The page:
While studying for degrees in arts and medicine in Sydney during the 1960s, Richard Walsh was heavily involved in magazine publication, most significantly with the irreverent Oz magazine. During this period he also contributed material to the satirical comedy sketch series The Mavis Bramston Show (q.v.).
After completing his medical degree in 1967, Walsh took a break from medicine to become a copywriter with the advertising firm J Walter Thompson. Walsh did not return to medicine, but continued with the media, publishing Oz until 1970, editing Australia's first highbrow women's magazine, POL, in 1968, and editing the Sunday Review (later Nation Review) in 1970.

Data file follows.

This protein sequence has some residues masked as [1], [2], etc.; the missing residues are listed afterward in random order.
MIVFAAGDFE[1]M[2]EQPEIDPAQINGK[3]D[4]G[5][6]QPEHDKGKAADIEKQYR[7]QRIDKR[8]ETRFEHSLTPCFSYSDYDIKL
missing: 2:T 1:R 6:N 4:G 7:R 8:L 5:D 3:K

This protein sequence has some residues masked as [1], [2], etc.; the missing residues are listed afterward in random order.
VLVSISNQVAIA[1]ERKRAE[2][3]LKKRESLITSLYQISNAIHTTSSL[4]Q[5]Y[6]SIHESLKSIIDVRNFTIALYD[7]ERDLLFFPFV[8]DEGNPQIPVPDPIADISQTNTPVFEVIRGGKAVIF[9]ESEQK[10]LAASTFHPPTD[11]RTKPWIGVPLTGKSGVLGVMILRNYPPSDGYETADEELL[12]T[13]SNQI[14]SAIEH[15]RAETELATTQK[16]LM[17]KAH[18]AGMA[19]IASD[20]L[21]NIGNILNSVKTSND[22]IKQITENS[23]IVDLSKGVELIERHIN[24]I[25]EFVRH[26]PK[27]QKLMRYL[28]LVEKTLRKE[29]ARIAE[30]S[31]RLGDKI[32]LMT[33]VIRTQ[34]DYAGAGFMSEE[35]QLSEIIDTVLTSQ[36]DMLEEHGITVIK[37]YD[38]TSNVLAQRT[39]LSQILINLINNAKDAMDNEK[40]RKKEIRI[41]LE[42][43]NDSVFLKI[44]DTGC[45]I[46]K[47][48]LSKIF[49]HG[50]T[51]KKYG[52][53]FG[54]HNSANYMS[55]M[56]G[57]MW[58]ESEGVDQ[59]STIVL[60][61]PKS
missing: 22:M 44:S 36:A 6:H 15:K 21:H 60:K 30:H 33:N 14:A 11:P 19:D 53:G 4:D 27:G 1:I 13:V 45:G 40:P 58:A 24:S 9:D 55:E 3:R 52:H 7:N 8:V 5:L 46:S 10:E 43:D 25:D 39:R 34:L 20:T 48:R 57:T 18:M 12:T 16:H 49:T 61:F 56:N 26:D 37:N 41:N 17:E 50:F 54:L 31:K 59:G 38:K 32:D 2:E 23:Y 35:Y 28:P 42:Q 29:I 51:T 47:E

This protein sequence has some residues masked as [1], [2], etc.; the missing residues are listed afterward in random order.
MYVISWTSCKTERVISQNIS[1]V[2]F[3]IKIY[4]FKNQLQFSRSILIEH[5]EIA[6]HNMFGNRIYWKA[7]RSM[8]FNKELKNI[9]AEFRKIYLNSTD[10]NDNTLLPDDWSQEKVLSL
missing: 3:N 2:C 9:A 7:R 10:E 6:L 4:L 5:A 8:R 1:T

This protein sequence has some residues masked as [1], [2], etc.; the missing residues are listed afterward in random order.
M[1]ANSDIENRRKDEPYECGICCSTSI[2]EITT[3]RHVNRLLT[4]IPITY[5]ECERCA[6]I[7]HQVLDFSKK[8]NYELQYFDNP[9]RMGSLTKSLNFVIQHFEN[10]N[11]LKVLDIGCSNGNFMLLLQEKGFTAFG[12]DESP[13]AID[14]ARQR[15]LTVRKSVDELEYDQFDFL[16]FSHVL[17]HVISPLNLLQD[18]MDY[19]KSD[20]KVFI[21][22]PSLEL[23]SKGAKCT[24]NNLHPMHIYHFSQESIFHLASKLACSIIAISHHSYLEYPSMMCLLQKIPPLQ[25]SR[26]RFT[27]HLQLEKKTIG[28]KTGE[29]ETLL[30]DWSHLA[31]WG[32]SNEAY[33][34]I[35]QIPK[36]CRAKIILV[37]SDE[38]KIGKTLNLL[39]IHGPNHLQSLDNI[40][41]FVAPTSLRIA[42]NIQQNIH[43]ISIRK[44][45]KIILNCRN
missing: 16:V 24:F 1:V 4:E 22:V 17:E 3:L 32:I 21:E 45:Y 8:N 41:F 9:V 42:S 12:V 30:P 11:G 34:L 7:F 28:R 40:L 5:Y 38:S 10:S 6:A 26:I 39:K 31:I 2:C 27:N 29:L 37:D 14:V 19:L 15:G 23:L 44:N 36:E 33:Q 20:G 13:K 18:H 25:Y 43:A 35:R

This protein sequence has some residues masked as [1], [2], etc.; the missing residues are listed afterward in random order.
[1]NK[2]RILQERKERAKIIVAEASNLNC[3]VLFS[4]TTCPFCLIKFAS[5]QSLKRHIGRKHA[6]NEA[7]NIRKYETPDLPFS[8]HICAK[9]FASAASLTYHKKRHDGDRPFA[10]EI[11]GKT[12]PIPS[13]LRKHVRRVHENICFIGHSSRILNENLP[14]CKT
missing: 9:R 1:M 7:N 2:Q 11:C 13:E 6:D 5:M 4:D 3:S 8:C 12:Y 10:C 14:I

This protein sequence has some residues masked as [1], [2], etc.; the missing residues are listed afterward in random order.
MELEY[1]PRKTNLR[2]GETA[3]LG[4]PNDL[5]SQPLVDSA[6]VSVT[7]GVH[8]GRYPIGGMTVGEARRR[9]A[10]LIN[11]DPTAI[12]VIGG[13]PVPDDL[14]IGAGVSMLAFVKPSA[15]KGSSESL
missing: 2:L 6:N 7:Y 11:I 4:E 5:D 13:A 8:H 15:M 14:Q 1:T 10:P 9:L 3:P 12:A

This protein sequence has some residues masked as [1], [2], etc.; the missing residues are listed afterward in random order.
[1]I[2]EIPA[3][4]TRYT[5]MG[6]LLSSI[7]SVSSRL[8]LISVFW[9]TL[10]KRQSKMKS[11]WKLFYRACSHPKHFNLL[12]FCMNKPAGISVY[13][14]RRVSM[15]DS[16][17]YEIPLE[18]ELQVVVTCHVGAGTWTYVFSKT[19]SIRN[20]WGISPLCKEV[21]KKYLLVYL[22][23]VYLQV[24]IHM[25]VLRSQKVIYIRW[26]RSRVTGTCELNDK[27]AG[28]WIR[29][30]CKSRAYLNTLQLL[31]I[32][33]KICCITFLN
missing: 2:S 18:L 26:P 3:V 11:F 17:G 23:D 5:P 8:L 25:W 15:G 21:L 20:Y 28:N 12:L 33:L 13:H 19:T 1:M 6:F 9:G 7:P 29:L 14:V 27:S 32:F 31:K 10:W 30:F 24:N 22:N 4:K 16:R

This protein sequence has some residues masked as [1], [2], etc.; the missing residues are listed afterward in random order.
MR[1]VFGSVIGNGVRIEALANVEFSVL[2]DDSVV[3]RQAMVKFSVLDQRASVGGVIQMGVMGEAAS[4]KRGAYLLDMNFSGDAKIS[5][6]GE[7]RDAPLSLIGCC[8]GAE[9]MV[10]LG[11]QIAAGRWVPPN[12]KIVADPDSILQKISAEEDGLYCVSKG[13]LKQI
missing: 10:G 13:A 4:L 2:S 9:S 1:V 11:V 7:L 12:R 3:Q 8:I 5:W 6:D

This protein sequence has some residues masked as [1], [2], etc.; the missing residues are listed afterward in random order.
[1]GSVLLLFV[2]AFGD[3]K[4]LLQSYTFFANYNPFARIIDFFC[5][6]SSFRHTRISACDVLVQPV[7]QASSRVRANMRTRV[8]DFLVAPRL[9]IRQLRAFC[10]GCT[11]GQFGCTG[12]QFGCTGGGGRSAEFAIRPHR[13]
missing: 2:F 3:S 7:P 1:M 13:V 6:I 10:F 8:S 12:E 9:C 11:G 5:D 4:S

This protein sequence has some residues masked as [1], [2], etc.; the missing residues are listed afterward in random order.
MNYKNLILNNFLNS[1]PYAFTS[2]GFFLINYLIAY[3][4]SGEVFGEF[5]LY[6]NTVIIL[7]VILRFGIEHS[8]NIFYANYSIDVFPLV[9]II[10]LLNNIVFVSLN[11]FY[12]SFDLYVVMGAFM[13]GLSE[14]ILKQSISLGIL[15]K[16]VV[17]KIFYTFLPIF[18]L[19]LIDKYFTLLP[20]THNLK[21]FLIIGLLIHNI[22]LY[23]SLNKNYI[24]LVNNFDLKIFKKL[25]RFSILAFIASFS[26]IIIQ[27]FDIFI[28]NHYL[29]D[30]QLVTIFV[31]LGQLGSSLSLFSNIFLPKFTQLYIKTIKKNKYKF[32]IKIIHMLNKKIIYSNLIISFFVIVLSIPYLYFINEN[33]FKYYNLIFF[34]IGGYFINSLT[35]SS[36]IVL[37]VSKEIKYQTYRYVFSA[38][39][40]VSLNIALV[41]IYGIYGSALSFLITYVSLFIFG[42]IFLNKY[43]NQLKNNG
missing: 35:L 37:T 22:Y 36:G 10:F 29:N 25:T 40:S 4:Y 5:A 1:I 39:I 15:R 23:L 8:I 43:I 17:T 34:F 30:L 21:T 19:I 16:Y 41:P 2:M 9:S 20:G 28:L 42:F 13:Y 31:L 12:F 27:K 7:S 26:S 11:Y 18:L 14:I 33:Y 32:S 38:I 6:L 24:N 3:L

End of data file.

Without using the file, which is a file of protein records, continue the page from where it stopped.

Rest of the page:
Walsh worked for only one year on the Sunday Review, leaving to become managing director at Angus & Robertson in 1972 and remaining with the firm until 1986. He then became head of the Australian Consolidated Press (ACP) after a short period as editor of the Australian Women's Weekly. Walsh left ACP (now PBL) in 1999, and has since worked as a media consultant and lecturer. He is also a director of the publicly listed HWW Ltd and Text Media Ltd and was previously a director of PBL and Cinema Plus.
Walsh has written many articles and a number of books, including Ferretabilia: Life and Times of Nation Review (1993) and is the editor of Great Eulogies (2008). In addition to his editing career and televsion, Walsh written for the theatre.